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MLA

Helpful resources

General rules

  • Title the list of sources at the end of your paper “Works Cited.”
  • Arrange the list alphabetically by author, or by title if there is no author.
  • Double space all lines.
  • For citations that take up more than one line, use a hanging indent for subsequent lines.
  • If no publication date is available, use n.d.; if no publisher is named, use n.p.; if no pagination is given, use n.pag.

Book

  • Last name, First name. Book Title. City of Publication***, Publisher, Date.
    • ***From Purdue OWL: City of Publication should only be used if the book was published before 1900, if the publisher has offices in more than one country, or if the publisher is unknown in North America.

Single author

  • Kuile, Casper ter. The Power of Ritual: Turning Everyday Activities into Soulful Practices. HarperOne, 2020.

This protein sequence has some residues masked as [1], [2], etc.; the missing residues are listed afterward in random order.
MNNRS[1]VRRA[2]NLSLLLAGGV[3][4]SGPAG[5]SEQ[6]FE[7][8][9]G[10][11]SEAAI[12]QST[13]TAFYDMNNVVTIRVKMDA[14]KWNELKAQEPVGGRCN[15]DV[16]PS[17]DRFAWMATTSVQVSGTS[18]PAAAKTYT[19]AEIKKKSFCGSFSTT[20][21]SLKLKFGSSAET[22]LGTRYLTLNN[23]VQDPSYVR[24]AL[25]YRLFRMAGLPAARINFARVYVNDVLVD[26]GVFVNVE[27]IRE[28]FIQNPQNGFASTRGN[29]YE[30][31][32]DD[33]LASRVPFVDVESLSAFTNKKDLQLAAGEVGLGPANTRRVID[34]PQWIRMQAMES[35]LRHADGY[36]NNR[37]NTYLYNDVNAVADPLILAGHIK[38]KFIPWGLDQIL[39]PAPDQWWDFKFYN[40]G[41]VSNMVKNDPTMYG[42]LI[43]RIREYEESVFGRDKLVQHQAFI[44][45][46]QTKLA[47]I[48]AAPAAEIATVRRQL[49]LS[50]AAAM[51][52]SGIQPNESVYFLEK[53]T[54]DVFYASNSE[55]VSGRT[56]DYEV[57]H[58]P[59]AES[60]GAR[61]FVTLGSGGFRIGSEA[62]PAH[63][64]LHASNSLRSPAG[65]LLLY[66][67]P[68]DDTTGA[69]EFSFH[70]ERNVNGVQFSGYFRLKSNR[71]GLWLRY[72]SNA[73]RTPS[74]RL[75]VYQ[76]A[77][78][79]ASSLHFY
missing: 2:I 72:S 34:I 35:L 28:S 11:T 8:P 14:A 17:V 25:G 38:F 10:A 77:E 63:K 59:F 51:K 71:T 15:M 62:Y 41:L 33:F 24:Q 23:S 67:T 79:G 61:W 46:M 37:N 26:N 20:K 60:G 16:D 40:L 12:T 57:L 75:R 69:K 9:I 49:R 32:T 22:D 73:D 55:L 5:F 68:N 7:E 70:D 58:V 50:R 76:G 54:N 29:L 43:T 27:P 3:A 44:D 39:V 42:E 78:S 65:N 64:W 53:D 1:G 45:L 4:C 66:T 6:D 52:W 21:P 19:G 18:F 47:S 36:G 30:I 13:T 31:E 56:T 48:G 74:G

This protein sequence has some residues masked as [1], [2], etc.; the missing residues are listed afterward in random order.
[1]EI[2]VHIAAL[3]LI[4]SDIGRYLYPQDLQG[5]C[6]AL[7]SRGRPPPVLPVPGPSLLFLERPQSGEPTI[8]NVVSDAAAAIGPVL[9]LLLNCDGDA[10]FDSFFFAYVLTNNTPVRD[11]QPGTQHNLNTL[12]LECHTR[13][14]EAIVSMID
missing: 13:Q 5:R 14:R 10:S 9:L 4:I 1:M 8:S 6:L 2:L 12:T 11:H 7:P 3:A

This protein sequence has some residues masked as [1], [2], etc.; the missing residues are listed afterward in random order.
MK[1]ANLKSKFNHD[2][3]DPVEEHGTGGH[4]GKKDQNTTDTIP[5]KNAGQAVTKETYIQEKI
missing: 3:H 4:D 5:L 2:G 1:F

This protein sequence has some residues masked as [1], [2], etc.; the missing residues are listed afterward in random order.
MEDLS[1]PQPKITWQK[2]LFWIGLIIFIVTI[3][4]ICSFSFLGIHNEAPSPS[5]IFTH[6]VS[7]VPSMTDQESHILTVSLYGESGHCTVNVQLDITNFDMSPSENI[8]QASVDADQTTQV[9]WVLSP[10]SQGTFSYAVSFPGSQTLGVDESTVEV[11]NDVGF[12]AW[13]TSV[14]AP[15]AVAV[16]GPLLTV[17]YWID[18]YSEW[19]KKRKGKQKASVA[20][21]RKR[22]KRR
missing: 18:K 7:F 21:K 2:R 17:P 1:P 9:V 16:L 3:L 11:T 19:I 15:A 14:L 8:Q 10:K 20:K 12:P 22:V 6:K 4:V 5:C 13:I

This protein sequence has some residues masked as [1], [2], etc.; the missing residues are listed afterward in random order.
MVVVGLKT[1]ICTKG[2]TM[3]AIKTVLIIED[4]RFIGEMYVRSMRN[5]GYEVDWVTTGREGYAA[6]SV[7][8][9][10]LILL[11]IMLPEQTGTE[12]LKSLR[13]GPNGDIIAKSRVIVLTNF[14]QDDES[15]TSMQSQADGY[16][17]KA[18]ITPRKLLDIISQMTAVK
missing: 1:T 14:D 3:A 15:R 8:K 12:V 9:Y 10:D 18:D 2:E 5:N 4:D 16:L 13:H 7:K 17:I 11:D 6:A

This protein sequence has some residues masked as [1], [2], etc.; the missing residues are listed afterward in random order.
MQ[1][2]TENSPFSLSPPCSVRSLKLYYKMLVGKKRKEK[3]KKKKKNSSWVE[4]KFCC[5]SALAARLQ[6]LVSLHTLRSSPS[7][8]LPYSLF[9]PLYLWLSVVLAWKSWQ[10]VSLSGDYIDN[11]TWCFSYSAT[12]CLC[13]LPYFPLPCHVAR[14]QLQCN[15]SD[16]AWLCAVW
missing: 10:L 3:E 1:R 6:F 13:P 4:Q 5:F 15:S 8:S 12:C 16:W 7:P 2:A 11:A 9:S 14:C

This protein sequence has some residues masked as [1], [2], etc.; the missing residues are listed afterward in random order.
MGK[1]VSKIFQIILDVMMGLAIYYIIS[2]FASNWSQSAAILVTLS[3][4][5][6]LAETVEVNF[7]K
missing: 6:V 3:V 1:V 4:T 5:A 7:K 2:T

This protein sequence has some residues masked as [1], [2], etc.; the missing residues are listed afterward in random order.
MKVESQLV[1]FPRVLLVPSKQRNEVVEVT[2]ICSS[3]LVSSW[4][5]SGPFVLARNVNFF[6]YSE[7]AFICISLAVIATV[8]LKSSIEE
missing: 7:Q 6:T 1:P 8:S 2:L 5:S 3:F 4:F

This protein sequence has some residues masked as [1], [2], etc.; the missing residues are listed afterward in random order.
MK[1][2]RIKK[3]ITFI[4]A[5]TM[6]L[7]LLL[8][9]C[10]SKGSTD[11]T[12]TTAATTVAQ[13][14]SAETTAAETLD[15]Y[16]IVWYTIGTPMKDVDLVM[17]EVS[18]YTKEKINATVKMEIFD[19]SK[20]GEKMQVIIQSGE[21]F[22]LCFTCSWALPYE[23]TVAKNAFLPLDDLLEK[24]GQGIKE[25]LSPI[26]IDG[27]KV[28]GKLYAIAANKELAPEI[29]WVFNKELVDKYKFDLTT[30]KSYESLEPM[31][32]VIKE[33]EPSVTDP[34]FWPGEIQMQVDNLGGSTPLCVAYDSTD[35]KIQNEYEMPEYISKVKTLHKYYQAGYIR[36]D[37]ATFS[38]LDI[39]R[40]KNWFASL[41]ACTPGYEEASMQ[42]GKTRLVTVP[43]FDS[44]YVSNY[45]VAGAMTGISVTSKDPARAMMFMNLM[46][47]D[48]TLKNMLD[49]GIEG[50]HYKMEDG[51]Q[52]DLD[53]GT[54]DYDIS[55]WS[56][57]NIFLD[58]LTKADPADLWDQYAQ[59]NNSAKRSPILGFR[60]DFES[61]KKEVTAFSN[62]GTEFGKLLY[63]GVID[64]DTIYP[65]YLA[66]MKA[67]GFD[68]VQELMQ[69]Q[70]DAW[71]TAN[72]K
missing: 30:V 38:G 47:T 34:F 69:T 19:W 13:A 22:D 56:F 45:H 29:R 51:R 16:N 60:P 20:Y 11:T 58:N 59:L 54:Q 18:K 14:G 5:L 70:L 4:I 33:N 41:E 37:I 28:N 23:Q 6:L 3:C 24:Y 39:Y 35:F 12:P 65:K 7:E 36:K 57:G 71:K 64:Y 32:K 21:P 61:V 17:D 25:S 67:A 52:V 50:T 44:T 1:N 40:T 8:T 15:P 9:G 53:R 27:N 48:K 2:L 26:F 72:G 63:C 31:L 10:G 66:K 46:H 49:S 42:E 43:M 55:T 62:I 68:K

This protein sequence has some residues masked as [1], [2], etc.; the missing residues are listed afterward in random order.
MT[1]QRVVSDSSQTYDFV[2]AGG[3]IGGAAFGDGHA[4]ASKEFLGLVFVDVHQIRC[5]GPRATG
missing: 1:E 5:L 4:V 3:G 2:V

Two authors

  • Berry, Daina Ramey, and Kali N. Gross. A Black Women’s History of the United States. Beacon Press, 2020.

Three or more authors

  • Alonso Bejarano, Carolina, et al. Decolonizing Ethnography: Undocumented Immigrants and New Directions in Social Science. Duke University Press, 2019.

Anthology or collection of essays/stories

  • González, Jennifer A., et al., editors. Chicano and Chicana Art: A Critical Anthology. Duke University Press, 2019.

Book chapter

  • Saunders, Joe. “Dark Advertising and the Democratic Process.” Big Data and Democracy, edited by Kevin Macnish and Jai Galliott, Edinburgh University Press, 2020, pp. 73-88.

Journal article

  • Author(s). “Title of Article.” Title of Journal, Volume, Issue, Year, pages.

Print journal

  • Oakey, Christopher. “Prose Poetry and Purposiveness in Anne Boyer’s Garments Against Women.” Contemporary Literature, vol. 61, no.2, 2020, pp. 194-220.

From a database/online

  • If using an article from an online database, such as JSTOR or ProQuest, include the DOI (if available) or permanent/stable URL at the end.